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The View from Up Above: A Historical Look at Boom Lifts and Aerial Lifts Through the Years

The story behind the aerial lift is one that’s often lost in history. But the brains and innovation behind this widely-used equipment is often interesting, full of insight, and provides clues as to how different lifts will continue to evolve.

The story behind the aerial lift is one that’s often lost in history – but it shouldn’t be. Like other gadgets, tools, and equipment, the history of the aerial lift has plenty of fascinating tidbits. is proud to be one of the most trusted aerial lift and scissor lift training partners. Our OSHA compliant courses show everyone – from beginner operators to experienced veterans – how to safely use the equipment for a wide range of applications. In a way, we’re part of the aerial lift’s story.

But way before OSHA, before online training, and before safety regulations really got off the ground, the aerial lift had to start from somewhere.

Once Upon a Time…How Aerial Lifts (Literally) Got Off the Ground

So how did aerial lifts come to be? They say necessity is the mother of invention, and that’s certainly true with the development of the aerial lift. It all started back in the mid-20th century – and it started north of the border, in Canada.

Back in 1951, a man named Walter E. Thornton-Trump was having trouble working in high places. Ladders were trusty but were limited in their reach, scope, and flexibility. Regular ladder trucks presented similar problems – they’re fine for firefighting, but not great for doing regular work at elevated heights.

Faced with this problem, Mr. Thornton-Trump had a better idea – and the aerial lift was born! The original aerial lift was cleverly named the Giraffe, due to its long extending “neck.” This device was used for his own work requirements but soon became popular for landscaping tasks.

People used the Giraffe for pruning trees, picking fruit, and similar work in orchards and farms. Soon, the name “cherry picker” stuck – and the rest was history!

The invention of the Giraffe soon led to other innovations for aerial lifts. That same decade, firefighting companies realized how useful Mr. Thornton-Trump’s idea was. As a result, the very first boom lift took hold, a few years before 1960. They were used to extinguish fires – again, boom lifts were much more efficient than regular ladders mounted to trucks.

Similar to the Giraffe’s evolution, the boom lift soon became the accessory of choice for all sorts of workers. Electricians, linemen, maintenance personnel and thousands of other aerial work platform (AWP) employees used the boom lift for literally hundreds of other activities.

Today’s aerial lifts are a far cry from those early models back in the 1950s and 1960s. Just like the evolution of the aerial lift and boom lift, safety regulations have likewise undergone plenty of changes.

The U.S. Occupational Safety and Health Administration (OSHA) was established in April of 1971 to protect workers, including aerial lift and boom lift operators. OSHA immediately became one of the most active departments in the U.S. Department of Labor. The agency established, enforced, and investigated safety regulations and standards from its early days, and continues to do so now.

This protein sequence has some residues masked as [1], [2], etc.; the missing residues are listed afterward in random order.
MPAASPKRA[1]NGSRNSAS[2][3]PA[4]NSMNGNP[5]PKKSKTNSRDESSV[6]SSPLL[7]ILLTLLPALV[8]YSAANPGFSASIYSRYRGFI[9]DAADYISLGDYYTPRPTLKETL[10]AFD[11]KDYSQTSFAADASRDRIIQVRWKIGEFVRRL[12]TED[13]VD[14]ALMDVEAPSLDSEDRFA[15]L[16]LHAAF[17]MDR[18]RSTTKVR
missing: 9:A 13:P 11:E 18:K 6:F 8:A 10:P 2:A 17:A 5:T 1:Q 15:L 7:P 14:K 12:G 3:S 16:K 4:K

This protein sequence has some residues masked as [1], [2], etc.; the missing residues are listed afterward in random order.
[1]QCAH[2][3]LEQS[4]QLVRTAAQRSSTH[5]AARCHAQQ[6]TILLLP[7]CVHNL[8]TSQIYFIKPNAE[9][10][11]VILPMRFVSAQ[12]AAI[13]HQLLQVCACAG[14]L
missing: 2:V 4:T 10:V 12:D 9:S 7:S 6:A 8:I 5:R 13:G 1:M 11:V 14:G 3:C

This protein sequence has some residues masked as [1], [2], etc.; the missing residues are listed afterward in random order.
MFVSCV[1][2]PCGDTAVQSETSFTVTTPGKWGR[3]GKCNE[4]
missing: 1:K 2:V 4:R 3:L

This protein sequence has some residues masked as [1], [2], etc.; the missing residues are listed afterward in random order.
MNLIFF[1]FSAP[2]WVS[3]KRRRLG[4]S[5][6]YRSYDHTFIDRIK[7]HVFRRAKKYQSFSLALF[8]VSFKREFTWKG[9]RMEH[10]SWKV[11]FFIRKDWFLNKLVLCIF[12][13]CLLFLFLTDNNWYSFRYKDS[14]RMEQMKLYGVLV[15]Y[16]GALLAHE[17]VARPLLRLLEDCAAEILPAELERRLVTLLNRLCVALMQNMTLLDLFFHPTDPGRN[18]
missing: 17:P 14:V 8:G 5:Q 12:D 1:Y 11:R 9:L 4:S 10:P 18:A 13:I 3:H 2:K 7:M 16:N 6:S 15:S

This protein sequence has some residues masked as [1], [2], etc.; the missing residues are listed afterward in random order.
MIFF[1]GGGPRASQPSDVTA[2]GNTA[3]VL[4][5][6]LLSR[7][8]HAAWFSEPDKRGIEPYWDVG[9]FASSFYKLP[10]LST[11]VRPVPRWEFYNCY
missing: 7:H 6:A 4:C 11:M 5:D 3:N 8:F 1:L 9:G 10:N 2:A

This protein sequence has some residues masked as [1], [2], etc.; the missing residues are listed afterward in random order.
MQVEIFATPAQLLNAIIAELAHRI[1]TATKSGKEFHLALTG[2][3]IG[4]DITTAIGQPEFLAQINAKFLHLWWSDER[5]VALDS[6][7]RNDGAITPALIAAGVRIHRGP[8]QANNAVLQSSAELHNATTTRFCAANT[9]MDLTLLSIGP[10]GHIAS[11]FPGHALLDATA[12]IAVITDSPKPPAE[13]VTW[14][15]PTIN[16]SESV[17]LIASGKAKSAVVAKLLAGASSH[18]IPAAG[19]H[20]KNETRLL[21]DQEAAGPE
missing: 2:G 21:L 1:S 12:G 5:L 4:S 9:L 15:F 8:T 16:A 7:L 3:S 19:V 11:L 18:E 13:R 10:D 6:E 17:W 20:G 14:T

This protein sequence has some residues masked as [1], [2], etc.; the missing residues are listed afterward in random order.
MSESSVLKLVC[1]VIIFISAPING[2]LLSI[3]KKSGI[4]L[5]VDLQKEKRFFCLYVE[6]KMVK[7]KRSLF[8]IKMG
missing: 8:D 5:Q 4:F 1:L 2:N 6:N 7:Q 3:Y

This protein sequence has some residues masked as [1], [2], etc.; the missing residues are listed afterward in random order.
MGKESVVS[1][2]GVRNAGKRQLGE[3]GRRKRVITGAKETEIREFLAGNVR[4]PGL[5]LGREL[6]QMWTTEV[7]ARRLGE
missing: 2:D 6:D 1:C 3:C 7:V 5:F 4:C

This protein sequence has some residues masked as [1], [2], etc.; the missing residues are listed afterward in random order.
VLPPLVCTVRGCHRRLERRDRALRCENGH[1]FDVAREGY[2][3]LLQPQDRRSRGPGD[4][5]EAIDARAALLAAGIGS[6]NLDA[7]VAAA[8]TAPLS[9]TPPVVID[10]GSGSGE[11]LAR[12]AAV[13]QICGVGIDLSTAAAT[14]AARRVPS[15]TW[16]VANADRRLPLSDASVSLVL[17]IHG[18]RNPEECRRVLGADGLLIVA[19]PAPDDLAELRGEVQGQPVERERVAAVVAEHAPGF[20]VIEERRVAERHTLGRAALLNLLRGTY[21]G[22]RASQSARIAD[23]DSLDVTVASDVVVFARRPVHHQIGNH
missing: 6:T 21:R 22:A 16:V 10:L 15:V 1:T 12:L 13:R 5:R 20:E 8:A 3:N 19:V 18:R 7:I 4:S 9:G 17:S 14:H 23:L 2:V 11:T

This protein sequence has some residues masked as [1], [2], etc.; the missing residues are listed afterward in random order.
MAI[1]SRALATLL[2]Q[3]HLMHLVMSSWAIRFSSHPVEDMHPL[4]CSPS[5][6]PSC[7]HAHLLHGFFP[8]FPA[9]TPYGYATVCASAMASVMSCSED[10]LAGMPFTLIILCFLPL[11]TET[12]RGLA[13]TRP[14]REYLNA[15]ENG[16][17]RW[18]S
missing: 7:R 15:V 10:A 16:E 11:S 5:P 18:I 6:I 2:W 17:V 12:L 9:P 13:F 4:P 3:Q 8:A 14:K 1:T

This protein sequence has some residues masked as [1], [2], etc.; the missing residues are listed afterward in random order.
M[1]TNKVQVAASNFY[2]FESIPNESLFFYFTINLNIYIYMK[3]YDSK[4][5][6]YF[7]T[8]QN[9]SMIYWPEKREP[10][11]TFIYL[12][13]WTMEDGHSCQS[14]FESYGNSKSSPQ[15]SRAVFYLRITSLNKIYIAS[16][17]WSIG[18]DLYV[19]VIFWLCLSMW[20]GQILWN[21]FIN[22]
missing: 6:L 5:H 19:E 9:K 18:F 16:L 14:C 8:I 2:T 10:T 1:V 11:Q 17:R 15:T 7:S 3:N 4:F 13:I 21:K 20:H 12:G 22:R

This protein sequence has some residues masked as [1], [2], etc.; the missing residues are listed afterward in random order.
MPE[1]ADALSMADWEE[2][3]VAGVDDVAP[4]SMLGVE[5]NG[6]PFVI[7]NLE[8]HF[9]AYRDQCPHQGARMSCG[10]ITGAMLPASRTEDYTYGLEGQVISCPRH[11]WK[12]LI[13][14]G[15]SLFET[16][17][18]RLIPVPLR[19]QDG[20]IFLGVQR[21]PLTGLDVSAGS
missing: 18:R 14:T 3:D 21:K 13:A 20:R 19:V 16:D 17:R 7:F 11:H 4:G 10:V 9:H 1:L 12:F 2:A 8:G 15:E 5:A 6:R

Before OSHA was established, workplace accidents involving aerial lifts and boom lifts were considered an unfortunate but inevitable part of the job. But since the early 1970s, employees and employers are held to the highest workplace safety standards. This includes audits and investigations whenever accidents and injuries occur.

OSHA’s safety milestones are too numerous to list, but one thing’s for sure…OSHA safety guidelines are used by aerial lift employers, employees, and manufacturers all over the country. From 1971 to the present day, OSHA continues to monitor and revise regulations on a regular basis.

Other agencies and organizations also contribute to aerial lift and boom lift safety. For example, the American National Standards Institute (ANSI) recently updated their aerial lift and boom lift guidelines. ANSI Standard A92, which helps with aerial lift safety, set new standards for:

-Equipment design

-Safe use practices

-Aerial lift and boom lift training

-Risk assessment

-And much more

Just like the aerial lift has changed over the years, safety standards change as well. And AerialLiftCertification will be there to provide thorough, affordable, easily accessible training for anyone who needs it!

Enhance Your Own Aerial Lift Story: Get Training with ALC Today!

The story of aerial lifts includes the countless operators and other AWP employees who go out every day and use the equipment safely and productively. Ensure your own story has a happy ending with OSHA compliant training from AerialLiftCertification.

For employers, our training packages are a great alternative to expensive, off-site training sessions. We’ll help all of your employees become OSHA compliant in less time – and for less money – than you might think. Sign up today!

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